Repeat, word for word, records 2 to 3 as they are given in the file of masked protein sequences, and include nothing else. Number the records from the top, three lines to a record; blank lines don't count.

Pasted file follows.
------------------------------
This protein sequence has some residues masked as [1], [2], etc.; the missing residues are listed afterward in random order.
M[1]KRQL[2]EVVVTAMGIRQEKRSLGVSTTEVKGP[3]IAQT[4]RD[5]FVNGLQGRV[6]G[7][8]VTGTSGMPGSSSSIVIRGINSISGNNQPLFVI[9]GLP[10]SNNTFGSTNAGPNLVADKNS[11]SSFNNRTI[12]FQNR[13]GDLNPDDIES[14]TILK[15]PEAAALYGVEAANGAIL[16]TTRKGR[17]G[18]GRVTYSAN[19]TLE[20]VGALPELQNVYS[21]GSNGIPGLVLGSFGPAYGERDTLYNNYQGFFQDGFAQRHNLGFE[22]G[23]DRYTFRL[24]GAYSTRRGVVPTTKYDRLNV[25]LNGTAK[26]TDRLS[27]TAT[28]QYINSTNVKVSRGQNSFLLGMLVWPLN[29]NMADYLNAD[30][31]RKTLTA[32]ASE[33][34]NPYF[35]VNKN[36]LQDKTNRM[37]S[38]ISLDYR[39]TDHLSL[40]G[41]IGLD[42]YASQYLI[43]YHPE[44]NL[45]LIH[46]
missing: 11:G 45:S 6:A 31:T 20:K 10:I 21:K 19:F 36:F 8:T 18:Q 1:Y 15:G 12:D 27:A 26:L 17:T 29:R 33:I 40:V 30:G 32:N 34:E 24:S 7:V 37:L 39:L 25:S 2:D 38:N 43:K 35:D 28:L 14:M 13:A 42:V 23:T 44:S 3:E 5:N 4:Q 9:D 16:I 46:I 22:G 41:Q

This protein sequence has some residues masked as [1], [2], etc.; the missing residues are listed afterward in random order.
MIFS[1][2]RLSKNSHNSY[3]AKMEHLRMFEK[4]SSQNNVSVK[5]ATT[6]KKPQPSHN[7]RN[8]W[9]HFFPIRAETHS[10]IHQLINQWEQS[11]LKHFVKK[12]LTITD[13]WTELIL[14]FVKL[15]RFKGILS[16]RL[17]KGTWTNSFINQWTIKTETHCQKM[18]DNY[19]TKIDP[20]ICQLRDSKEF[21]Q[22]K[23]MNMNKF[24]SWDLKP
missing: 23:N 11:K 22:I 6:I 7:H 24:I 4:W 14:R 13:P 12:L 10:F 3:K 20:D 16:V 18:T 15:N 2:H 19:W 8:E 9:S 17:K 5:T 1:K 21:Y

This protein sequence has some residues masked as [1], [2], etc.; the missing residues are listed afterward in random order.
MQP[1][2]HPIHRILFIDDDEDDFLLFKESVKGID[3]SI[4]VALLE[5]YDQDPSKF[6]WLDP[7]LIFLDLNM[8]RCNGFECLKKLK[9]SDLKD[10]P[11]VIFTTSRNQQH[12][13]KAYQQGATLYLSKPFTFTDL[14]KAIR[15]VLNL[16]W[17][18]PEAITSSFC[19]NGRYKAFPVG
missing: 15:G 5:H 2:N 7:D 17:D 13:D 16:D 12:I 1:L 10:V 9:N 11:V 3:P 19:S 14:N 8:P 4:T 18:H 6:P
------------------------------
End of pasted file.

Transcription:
This protein sequence has some residues masked as [1], [2], etc.; the missing residues are listed afterward in random order.
MIFS[1][2]RLSKNSHNSY[3]AKMEHLRMFEK[4]SSQNNVSVK[5]ATT[6]KKPQPSHN[7]RN[8]W[9]HFFPIRAETHS[10]IHQLINQWEQS[11]LKHFVKK[12]LTITD[13]WTELIL[14]FVKL[15]RFKGILS[16]RL[17]KGTWTNSFINQWTIKTETHCQKM[18]DNY[19]TKIDP[20]ICQLRDSKEF[21]Q[22]K[23]MNMNKF[24]SWDLKP
missing: 23:N 11:K 22:I 6:I 7:H 24:I 4:W 14:R 13:P 12:L 10:F 3:K 20:D 16:V 18:T 15:N 2:H 19:W 8:E 9:S 17:K 5:T 1:K 21:Y

This protein sequence has some residues masked as [1], [2], etc.; the missing residues are listed afterward in random order.
MQP[1][2]HPIHRILFIDDDEDDFLLFKESVKGID[3]SI[4]VALLE[5]YDQDPSKF[6]WLDP[7]LIFLDLNM[8]RCNGFECLKKLK[9]SDLKD[10]P[11]VIFTTSRNQQH[12][13]KAYQQGATLYLSKPFTFTDL[14]KAIR[15]VLNL[16]W[17][18]PEAITSSFC[19]NGRYKAFPVG
missing: 15:G 5:H 2:N 7:D 17:D 13:D 16:D 12:I 1:L 10:V 9:N 11:V 3:P 19:S 14:N 8:P 4:T 18:H 6:P